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Officials Actively Working To Shut Down Opioid Den Below Busy Miami Highway

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MIAMI (CBSMiami) – When the sun goes down, more than a few are lighting up crack pipes and injecting opioids underneath the Dolphin 836 Expressway in Miami.

Four streets between Northwest 2nd Avenue and Northwest 1st Avenue have become home to drug users, transients and the mentally ill.

Some call it an 'opioid den' because of the rise in drug use and open prostitution.

"I've never seen these many people shooting drugs, not even in the sixties," an area resident complained.

School children walk through the area which straddles the Adrienne Arsht center in the Overtown section of the city.

One 14-year-old girl expressed her dismay at having to see prostitution in the open.

"I see this man and lady, she was on her knees. He was standing there. They see me and keep on," she said.

The streets are now the center of a public health investigation into the transmission of Hepatitis C and HIV.

Two weeks ago the Florida Health Department sent a letter to the Miami Police Department warning them not to relocate anyone.

The letter said, "Disbursement or relocation will significantly impact our ability to find those individuals and complete our investigation."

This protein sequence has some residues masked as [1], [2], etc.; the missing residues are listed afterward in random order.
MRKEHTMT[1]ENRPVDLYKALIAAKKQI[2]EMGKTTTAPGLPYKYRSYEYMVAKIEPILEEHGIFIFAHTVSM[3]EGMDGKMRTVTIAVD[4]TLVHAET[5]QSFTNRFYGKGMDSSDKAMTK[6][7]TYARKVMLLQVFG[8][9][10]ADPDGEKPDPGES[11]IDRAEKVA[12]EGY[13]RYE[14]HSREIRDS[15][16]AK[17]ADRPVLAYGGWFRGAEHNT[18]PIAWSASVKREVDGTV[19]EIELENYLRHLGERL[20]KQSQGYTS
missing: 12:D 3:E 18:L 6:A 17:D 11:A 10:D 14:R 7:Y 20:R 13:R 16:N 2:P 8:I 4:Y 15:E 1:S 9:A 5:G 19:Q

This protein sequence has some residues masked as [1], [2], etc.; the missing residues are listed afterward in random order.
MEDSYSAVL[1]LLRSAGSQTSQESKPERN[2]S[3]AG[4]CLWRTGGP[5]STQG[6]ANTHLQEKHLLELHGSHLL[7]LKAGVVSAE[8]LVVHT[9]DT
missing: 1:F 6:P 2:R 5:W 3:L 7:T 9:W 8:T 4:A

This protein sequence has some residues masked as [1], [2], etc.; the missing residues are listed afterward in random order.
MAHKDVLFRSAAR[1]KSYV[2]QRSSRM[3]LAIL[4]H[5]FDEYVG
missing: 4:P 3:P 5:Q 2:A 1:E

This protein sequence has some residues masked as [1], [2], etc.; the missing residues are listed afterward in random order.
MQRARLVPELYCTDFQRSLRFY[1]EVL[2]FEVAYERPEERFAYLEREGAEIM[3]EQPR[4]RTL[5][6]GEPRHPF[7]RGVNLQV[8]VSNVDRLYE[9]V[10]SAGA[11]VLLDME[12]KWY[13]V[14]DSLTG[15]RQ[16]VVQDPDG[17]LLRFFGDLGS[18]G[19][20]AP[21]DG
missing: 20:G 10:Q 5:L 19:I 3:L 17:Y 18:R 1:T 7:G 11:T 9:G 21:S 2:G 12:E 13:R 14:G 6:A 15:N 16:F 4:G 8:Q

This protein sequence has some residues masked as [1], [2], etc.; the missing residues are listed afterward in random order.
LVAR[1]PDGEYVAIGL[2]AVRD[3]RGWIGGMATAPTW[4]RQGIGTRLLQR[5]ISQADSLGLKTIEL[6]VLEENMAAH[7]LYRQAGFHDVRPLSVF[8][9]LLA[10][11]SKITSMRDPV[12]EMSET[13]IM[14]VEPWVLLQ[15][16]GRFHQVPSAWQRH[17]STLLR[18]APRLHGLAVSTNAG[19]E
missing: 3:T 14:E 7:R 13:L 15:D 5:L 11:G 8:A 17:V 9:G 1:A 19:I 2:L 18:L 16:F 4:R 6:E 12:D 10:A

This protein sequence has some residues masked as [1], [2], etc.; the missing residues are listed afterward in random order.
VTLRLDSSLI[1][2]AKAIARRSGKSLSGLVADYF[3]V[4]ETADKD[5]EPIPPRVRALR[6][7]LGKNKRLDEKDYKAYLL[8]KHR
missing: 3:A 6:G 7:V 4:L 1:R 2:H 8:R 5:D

It has gotten so bad that city and county leaders have made it a top priority to address the crisis.

"I'm in a position where I can stop people from dying and that matters to me," said John Schmidt, a former addict.

Miami's Homeless Trust Chair Ron Book says they started focusing on solutions back in June after he saw the crisis firsthand.

"We have a health problem and I believe we have pulled together all the resources to move folks into treatment," he says.

Book says they are identifying available beds to move as many people as possible off the streets into treatment.

We've been identifying treatment resources at Jackson and other facilities to move aggressively as we can," said Book.

The goal is to begin moving people out by next week.

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